Source: The Kansas City Star
This could have been a Bernie Sanders rally, but rather it was the triennial gathering of 15,000 college-aged evangelicals known as Urbana, and for me, it was part of a year-long journey into conservative America. Spurred by a fear that red and blue were drifting irrevocably apart in our country, I decided to venture out from my overwhelmingly Democratic neighborhood and safely Democratic life, and engage Republicans where they live, work and pray.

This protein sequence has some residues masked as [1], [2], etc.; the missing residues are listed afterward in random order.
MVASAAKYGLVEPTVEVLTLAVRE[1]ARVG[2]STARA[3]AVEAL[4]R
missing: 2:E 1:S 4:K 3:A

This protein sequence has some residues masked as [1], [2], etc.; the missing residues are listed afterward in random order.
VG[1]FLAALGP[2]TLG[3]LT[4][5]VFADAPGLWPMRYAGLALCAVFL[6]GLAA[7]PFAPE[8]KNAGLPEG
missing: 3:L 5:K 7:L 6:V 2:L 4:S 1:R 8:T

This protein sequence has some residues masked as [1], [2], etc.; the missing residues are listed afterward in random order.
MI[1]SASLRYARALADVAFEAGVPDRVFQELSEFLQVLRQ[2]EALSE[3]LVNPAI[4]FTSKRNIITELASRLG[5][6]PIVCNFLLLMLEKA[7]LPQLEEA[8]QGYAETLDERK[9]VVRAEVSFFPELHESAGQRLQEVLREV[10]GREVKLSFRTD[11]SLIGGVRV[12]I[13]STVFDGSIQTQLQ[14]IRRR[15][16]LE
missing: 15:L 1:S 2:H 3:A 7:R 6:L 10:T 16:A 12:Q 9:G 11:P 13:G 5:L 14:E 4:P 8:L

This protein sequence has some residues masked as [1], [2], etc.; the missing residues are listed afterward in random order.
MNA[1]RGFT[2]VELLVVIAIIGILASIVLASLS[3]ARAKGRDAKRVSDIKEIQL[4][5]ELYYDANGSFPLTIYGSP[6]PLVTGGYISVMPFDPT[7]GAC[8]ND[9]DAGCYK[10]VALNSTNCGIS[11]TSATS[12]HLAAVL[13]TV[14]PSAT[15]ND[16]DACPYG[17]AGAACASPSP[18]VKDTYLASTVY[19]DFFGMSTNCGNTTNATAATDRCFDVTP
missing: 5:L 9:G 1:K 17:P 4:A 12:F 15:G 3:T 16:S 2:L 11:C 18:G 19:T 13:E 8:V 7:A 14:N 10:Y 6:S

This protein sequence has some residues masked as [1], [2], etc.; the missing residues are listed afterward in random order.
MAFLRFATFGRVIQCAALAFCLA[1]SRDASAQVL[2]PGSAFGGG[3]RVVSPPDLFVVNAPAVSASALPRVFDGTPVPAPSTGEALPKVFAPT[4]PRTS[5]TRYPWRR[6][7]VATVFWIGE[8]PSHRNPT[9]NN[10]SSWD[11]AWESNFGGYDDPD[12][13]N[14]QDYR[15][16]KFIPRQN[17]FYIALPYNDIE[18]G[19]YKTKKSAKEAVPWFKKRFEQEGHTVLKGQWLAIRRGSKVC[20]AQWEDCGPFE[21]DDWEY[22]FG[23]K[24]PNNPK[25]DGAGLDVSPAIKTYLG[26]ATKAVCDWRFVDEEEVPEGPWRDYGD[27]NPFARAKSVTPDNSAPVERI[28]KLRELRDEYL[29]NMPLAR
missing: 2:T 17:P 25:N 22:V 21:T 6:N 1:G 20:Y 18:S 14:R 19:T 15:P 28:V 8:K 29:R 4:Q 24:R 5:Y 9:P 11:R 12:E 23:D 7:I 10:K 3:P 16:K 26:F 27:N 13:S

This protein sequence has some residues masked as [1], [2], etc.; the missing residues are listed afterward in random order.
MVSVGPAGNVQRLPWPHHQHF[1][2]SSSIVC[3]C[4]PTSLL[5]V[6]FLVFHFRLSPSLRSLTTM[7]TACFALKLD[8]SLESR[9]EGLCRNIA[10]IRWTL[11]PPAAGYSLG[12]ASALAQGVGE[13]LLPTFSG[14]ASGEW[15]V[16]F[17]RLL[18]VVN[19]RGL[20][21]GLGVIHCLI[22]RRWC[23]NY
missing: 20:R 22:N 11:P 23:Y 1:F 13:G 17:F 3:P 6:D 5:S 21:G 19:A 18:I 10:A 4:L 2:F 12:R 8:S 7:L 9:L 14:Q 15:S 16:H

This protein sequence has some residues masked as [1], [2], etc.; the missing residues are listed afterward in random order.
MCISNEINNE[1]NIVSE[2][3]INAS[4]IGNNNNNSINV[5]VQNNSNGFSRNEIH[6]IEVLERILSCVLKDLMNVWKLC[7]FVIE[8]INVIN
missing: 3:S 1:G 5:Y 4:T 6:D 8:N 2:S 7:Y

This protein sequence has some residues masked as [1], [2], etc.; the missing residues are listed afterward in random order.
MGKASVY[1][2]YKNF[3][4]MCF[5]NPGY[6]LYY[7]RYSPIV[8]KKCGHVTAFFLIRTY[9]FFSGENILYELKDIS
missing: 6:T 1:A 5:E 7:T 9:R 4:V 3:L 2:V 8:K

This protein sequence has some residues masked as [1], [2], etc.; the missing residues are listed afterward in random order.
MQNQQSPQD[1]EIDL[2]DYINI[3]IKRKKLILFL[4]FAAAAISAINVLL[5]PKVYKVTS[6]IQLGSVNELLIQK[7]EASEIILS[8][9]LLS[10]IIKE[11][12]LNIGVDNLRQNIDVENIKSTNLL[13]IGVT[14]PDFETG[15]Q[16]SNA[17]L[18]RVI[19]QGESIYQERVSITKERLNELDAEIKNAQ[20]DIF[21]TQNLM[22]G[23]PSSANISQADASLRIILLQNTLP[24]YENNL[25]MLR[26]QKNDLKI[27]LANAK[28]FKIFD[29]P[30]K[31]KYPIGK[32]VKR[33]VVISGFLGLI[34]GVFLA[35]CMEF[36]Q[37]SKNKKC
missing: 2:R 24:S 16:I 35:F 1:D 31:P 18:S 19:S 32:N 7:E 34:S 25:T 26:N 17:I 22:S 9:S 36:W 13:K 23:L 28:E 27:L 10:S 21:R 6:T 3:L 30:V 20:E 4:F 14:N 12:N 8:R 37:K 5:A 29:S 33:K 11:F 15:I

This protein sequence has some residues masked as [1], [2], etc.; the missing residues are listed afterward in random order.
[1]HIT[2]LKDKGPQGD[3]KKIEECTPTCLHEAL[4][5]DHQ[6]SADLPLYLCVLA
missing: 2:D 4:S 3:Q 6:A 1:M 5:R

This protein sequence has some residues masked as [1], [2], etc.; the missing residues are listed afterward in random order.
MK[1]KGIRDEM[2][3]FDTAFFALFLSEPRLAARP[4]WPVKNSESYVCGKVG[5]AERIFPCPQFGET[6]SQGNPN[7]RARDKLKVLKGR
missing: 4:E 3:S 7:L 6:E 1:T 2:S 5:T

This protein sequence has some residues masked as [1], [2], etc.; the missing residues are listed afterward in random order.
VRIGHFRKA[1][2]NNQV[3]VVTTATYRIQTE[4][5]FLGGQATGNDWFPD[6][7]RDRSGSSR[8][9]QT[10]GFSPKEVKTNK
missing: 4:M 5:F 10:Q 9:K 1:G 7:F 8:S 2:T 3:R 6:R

The last piece is important, because for all the reporting about the decline in church attendance, the U.S. remains a deeply religious country, certainly by comparison to other industrialized nations. More than three-quarters of Americans are religiously affiliated, and more than half consider religion very important in their lives. You can’t understand America without understanding the central role of religion and the church — a role that is not going away anytime soon — and you certainly can’t understand Republicans without understanding American evangelicals, the largest Protestant denomination and a bedrock of the Republican coalition.